I don’t know a whole lot about what Dylan does in school, but I know it’s a pretty intense program. Yesterday he sent me a text about being covered in blood after helping treat someone. I could tell it bothered him; he’s never liked seeing anyone hurt. He’s had a few potential setbacks, a minor car accident, some unexpected financial glitches, but he’s handled them well, probably far better than I could. He started a whole new life in a place he’d never been, where he knew nobody but his aunt and her kids, and he’d only met them a handful of times. He had to learn to navigate his new city, first on foot and then in the car he bought; there were meetings with school officials and financial aid advisers, job interviews and finding a new group of people to spend time with.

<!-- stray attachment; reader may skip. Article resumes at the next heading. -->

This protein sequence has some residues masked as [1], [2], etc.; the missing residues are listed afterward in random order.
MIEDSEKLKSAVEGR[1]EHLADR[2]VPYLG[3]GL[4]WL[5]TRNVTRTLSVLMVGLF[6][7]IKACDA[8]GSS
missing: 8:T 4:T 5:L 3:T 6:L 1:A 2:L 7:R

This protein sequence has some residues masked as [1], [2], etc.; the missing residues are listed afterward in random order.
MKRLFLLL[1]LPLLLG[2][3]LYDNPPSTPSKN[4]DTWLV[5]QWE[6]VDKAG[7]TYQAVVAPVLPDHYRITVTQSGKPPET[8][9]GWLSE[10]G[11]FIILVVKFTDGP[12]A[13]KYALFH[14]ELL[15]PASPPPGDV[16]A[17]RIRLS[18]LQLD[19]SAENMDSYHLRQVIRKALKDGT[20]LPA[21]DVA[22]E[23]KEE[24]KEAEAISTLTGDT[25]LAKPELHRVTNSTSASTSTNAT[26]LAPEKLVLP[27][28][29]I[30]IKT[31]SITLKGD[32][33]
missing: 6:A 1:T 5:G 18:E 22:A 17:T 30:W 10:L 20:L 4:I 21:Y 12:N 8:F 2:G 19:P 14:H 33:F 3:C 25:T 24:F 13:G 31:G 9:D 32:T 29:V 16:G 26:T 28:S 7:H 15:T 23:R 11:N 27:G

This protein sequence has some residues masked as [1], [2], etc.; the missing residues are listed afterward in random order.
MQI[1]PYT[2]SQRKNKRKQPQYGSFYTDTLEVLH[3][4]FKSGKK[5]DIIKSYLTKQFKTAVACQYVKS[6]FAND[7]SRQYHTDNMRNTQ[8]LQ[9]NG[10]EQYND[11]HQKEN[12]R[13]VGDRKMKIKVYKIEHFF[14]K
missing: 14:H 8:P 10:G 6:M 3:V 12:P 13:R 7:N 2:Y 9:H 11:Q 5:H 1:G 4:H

Why am I telling you all this? Why does it matter that my kid is doing all these things?

Because April is Autism Awareness Month, and Dylan has Asperger Syndrome, a form of high-functioning autism.

Myth: People with autism can’t handle any change in routine.

Myth: People with autism are unintelligent.

Myth: People with autism need lifelong care and cannot live on their own.

Myth: People with autism can’t experience empathy or compassion.

Dylan is living proof that all of those are false.